TALES FROM SHAKESPEARE by Charles and Mary Lamb (hier online bestellen)
These tales form an introduction to Shakespeare's greatest plays. They aim to bring alive the power of
"Hamlet" and "Othello", the fun of "As You Like It" and the drama of "Pericles" and convey Shakepeare's wit,
wisdom and humanity, without losing the feel of his language.
This famous retelling of twenty of Shakespeare's plays by Charles and Mary Lamb has delighted generations of adults
as well as children and provides entertaining and informative introductions to these great works.
Using prose to simplify plot and language but incorporating some of the original speeches, the Lambs remeined sensitive to
the original plays, brilliantly re-creating characters and action. From the overpowering drama of Hamlet and Macbeth
to the engaging wit of The Taming of the Shrew and Twelfth Night, Shakespeare's best-kown tragedies and comedies
are brought vividly to life.
Presented with charm and clarity, these tales can be enjoyed as a helpful preface to the original plays or simply as enriching and
unforgettable stories in themselves.
Extract from book:
From Hamlet, King of Denmark:
"Gertrude, queen of Denmark, becoming a widow by the sudden death of King Hamlet, in less than two months
after his death married his brother Claudius, which was noted by all people at the tome fpr a strange act of
indiscretion, or unfeelingness, or worse: for this Claudius did no ways resemble her late husband in the
qualities of his person or his mind, but was as contemptible in outward appearance, as he was base and
unworthy in disposition; and suspicions did not fail to arise in the minds of some, that he had privately
made away with his broher, the late king, with the view of marrying his widow, and ascending the throne
of Denmark, to the exclusion of young Hamlet, the son of the buried king, and lawful successor to the throne."
About the author:
Charles Lamb (1775-1834), English essayist and poet, most famous for his collection Essays of Elia
(1823, 1833). The poem "The Old Familiar Faces" and the essay "Dream Children" are among his most popular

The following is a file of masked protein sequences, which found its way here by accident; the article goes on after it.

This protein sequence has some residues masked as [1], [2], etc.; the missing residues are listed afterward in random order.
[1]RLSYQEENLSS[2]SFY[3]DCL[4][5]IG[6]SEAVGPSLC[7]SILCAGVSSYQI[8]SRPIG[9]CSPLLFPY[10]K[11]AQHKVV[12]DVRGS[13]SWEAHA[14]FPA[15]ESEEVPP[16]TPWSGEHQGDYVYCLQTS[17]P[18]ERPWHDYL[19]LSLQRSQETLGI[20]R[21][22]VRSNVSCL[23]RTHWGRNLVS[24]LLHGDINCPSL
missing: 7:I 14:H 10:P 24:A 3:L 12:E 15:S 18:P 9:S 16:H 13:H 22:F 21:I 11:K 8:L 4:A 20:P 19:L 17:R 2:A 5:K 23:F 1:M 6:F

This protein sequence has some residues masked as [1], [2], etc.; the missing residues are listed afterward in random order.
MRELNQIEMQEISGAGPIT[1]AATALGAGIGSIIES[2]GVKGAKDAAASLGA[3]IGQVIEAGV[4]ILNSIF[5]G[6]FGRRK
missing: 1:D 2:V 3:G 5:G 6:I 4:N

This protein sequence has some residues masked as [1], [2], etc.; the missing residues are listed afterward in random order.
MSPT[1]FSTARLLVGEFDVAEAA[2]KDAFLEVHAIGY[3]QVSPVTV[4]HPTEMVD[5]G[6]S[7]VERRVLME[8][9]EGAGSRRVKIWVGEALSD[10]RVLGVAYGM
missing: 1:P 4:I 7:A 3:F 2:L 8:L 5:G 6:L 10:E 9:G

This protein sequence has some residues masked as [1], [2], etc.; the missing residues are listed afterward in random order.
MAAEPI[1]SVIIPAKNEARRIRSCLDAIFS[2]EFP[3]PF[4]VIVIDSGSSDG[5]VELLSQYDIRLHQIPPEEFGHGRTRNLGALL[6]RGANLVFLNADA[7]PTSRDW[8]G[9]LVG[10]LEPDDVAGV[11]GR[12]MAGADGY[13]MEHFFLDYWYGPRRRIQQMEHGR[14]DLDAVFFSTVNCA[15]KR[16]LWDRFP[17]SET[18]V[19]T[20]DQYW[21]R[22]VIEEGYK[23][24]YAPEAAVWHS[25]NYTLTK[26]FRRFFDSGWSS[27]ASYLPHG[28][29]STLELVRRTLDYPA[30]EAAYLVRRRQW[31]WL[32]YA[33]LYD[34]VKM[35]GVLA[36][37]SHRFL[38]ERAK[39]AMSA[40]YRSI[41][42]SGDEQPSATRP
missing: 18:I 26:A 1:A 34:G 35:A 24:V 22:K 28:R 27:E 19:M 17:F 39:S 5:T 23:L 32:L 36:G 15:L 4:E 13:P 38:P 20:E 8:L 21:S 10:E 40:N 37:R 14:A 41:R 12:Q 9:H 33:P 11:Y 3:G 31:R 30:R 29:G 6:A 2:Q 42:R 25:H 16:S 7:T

Lamb was born in London on February 10, 1775. He studied at Christ's Hospital where he formed a lifelong
friendship with Samuel Taylor Coleridge. When he was twenty years old Lamb suffered a period of insanity.
His sister, Mary Ann Lamb, had similar problems and in 1796 murdered her mother in a fit of madness. Mary was
confined to an asylum but was eventually released into the care of her brother.
Lamb became friends in London with a group of young writers who favored political reform including Percy
Bysshe Shelley, William Hazlitt and Leigh Hunt. In 1796 Lamb contributed four sonnets to Coleridge's Poems
on Various Subjects (1796). This was followed by Blank Verse (1798) and Pride's Cure (1802).
Tales from Shakespeare (1807) which he wrote in collaboration with his sister and The Adventures Of Ulysses
(1808) were valuable retellings of classic works for children. Lamb's critical comments in Specimens of English
Dramatic poets who lived about the time of Shakespeare (1808) are among the classics of English criticism.
Lamb worked for the East India Company in London for 33 years but managed to contribute articles to several
journals and newspapers including the London Magazine, The Morning Chronicle, The Morning Post and The
Charles Lamb died on 29 December, 1834.
TALES FROM SHAKESPEARE by Charles and Mary Lamb
Broschiert - 313 Seiten - Penguin Books
Erscheinungsdatum: Mai 1995
Preis: € ??? (used)
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